Half the world's wild animals have disappeared in 40 years: Humankind held responsible as familiar species lose battle for survival

Half the world's wild animals have disappeared in 40 years:

  • Humankind held responsible as familiar species lose battle for survival. 
  • Mankind's need for land and resources, combined with hunting and poaching, are causing our wild animals to die out.
  • Wildlife populations around the globe have declined by 52 per cent on average since 1970, a new report has found
  • The likes of forest elephants, African lions and tigers are under threat, as well as British harbour seals and birds
  • Lion numbers dropped 90 per cent in 40 years, tigers by 97 per cent in 100 years and elephants 60 per cent since 2002

From the forest elephants of Africa, to India’s tigers and even our own harbour seals, wildlife is losing the battle for survival all over the world. Exotic mammals such as the magnificent big cats are under the greatest threat, but even here in Britain numbers of once-familiar species have collapsed. And responsible for this dramatic decline is man. In fact, humankind’s ever-growing need for land and resources, coupled with hunting and poaching, has halved the number of wild animals in world in just 40 years, according to a shocking report. The Living Planet Report by WWF and the Zoological Society of London has found that wildlife populations around the globe have declined by 52 per cent on average since 1970.

The authors compiled data on 10,380 animal populations, including 3,038 different species, as an index to judge how global wildlife is faring as a whole. It shows that British animals have not escaped the global decline. The audit, which is published every two years, found that 90 per cent of corn buntings, a bird once often seen perched on fences, have disappeared from our countryside.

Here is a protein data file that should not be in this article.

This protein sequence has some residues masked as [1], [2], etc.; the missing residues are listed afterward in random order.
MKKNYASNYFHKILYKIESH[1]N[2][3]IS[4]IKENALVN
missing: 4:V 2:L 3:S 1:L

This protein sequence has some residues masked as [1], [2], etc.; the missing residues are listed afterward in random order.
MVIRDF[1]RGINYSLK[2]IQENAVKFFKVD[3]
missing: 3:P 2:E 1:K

They also warned that humans are using resources faster than the planet can provide, cutting down forests too quickly, overfishing and pumping out pollution faster than the world can cope with it. Professor Ken Norris, director of science at Zoological Society of London (ZSL), said: ‘The scale of biodiversity loss and damage to the very ecosystems that are essential to our existence is alarming. This damage is not inevitable, but a consequence of the way we choose to live.’ David Nussbaum, chief executive of WWF-UK, said: ‘The scale of destruction highlighted in this report should be a wake-up call to us all. We all have an interest, and a responsibility, to act to ensure we protect what we all value: a healthy future for both people and nature.’

Mr Nussbaum said consumers could reduce their impact on wildlife by choosing products which were sustainable, for example fish with the Marine Stewardship Council and timber with the Forest Stewardship Council certifications. He said that they could also look at reducing their meat and dairy consumption. Professor Jonathan Baillie, director of conservation programmes at ZSL, said people should think about everything they do, from recycling to putting pressure on political and industry leaders, and getting their children outside to reconnect with nature.


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